Blinded by science: when biology meets policy

Sue White and David Wastell, authors of Blinded by science out today, explain the rise of neuroscience and genetics and their influence and impact on social policy.

David Wastell

Sue White

“Biological sciences, particularly neuroscience and genomics, are currently in the ascent. These new ‘techno-sciences’ are increasingly seen to promise a theory of everything in the psychosocial realm.

Social policy has not been slow to conscript technological biology, and is making significant use of neuroscientific evidence to support particular claims about both the soaring potentialities and irreversible vulnerabilities of early childhood, and the proper responses of the state.

The far reaching implications of epigenetics

The last decades have also seen a profound shift in our understanding of biological processes and life itself.

Whereas genetics has conventionally focused on examining the DNA sequence (the genotype), the burgeoning field of epigenetics examines additional mechanisms for modifying gene expression in manifest behaviours, physical features, health status and so on (the phenotype).

It provides a conduit mediating the interaction of the environment on an otherwise immutable DNA blueprint, and invites a natural interest in the impact of adverse conditions, such as deprivation or ‘suboptimal’ parenting. The implications of this for social policy are far reaching.

Continue reading ‘Blinded by science: when biology meets policy’

What would Beatrice Webb say now?

On this International Women’s Day Georgia Smith, Communications Officer at Webb Memorial Trust, highlights the accomplishments of sociologist and social reformer Beatrice Webb, a woman who was truly bold for change.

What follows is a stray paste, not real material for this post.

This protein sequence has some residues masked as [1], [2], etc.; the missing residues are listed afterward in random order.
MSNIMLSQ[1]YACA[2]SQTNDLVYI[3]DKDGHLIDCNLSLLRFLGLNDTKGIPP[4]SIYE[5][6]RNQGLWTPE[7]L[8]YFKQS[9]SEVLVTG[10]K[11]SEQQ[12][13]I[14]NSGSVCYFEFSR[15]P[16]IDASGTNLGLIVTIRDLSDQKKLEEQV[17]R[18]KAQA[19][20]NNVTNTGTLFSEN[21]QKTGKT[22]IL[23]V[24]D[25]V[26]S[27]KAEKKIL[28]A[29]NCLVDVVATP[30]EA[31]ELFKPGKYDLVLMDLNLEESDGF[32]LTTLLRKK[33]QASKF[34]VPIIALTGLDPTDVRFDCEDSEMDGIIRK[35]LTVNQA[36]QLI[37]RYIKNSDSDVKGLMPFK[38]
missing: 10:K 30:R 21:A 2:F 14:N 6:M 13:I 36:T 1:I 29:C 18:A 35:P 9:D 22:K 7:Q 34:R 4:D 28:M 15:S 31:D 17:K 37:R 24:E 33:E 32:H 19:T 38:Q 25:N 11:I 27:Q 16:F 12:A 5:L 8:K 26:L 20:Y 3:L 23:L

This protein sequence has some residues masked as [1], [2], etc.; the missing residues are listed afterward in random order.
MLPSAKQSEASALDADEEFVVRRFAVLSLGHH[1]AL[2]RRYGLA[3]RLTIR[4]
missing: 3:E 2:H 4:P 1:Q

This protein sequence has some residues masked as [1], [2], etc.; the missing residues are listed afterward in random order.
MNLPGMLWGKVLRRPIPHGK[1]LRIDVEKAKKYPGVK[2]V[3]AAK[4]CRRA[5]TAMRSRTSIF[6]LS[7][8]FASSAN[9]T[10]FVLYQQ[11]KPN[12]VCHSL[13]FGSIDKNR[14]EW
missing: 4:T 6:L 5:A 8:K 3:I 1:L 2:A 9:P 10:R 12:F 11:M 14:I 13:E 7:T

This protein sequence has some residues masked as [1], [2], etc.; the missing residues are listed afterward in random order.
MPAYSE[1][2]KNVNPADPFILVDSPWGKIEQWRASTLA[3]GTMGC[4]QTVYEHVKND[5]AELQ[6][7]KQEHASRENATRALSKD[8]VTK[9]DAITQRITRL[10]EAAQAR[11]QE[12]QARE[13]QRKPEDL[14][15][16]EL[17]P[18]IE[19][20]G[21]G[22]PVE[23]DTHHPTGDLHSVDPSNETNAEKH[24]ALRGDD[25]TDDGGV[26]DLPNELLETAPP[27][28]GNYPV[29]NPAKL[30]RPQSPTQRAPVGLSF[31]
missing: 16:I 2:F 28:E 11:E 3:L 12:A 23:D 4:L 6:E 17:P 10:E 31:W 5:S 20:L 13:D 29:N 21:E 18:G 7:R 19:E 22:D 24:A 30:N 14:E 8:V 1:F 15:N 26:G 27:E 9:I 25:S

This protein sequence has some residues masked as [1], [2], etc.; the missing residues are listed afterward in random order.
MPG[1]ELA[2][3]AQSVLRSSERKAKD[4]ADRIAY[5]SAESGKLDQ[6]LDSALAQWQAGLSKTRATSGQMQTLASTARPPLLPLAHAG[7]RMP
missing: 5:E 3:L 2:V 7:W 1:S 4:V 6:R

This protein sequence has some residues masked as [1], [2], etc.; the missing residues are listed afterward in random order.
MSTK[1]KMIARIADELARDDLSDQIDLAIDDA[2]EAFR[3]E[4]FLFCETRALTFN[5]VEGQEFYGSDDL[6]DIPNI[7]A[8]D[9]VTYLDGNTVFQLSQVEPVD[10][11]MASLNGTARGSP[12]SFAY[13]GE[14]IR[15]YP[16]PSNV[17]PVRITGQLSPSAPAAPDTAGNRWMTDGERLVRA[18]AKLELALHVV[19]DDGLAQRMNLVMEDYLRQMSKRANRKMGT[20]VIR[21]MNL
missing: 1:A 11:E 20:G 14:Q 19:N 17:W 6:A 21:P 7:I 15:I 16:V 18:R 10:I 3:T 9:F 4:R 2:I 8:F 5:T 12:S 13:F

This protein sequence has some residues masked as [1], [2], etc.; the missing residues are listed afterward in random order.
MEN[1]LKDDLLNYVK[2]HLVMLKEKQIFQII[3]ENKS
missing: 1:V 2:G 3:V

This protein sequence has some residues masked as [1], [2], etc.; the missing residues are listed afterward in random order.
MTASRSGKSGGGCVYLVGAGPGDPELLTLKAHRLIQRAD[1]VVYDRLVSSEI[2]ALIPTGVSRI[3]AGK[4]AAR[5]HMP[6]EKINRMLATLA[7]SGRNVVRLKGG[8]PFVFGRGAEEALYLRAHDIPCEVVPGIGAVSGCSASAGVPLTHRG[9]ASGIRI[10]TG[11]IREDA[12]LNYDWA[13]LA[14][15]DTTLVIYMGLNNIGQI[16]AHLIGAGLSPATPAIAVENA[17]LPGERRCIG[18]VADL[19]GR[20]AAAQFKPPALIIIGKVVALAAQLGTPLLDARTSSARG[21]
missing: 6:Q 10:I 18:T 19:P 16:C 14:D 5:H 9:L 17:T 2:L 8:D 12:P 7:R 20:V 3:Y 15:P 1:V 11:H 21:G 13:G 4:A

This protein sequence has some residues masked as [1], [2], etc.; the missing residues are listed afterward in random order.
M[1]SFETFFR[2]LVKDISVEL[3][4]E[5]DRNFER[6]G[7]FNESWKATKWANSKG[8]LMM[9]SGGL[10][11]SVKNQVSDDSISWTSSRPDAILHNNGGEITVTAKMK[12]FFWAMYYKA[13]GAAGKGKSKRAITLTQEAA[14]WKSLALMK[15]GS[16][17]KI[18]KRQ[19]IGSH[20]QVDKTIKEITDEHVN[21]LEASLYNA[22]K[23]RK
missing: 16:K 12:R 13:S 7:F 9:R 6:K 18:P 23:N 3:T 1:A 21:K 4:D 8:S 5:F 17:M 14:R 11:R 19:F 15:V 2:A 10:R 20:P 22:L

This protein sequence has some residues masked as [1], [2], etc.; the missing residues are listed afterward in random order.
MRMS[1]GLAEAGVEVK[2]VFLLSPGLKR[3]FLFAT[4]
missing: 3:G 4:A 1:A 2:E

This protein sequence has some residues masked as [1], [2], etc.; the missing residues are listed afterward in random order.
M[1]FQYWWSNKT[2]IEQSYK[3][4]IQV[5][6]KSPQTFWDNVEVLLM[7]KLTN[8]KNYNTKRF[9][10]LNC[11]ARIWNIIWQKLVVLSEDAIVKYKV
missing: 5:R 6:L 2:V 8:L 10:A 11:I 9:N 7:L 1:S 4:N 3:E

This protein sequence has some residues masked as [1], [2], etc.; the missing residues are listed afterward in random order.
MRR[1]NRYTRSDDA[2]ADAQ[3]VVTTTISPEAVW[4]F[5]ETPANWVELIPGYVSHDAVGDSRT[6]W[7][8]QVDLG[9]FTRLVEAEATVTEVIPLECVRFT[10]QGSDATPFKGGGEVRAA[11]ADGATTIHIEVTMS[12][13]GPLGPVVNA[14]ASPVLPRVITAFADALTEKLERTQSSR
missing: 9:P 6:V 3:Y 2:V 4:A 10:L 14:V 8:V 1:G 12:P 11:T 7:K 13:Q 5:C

Georgia Smith

International Women’s Day offers an opportunity to celebrate the work of a pioneering social reformer whose lifetime of research into the economic conditions of the working class enabled much of the social advancement of the 20th century but who is now largely forgotten: Beatrice Webb (1858-1943).

The legacy of Beatrice Webb

Beatrice Webb’s contribution was to provide substantial intellectual capital for the formation of the welfare state at a time when women didn’t even have the vote.

Her Minority Report on the Royal Commission on the Poor Laws and Relief of Distress 1905–09 recommended “a national minimum of civilised life” and advocated that government – rather than charity – should be responsible for the well-being of citizens.

Amongst other achievements Beatrice and her husband Sidney founded the New Statesman and the London School of Economics. She is also credited with coining the term “collective bargaining”

“…the seed from which later blossomed the welfare state.”

Continue reading ‘What would Beatrice Webb say now?’

Are the Sister Marches reclaiming feminism? Reflections on International Women’s Day

Miriam E. David, author of Reclaiming feminism, looks at how Donald Trump’s election has contributed to the recent surge of global feminist protest and how International Woman’s Day provides an important focal point for change.  

author-photo-final

Miriam E. David

“New waves of women rising up in protest against misogyny, male violence, abuse and harassment of women and girls, both nationally and internationally, is a particular feature of 2017.

The spark for this spontaneous international movement of feminists was the election of Donald Trump as US President on November 8, 2016.

Not only was it his platform of vulgarity, misogyny and the particular use of the term ‘grabbing women by the pussy’, that provoked women’s outrage but also the fact that his rival, the liberal feminist Hillary Clinton won 3 million more of the popular vote.

Whilst predicted to be a close run competition between the Republican billionaire and his Democrat opponent, most pollsters expected Hillary Clinton to win. Celebrations were in hand for the most powerful political office in the world to be taken by a woman. This was to send an important signal to new generations of women and girls: fourth and fifth wave feminists.

“Everyday misogyny: the casual and flippant comments about women as sexual objects, not worthy of respect.”

Continue reading ‘Are the Sister Marches reclaiming feminism? Reflections on International Women’s Day’

It doesn’t have to be like this: Why capitalism needs to change, and fast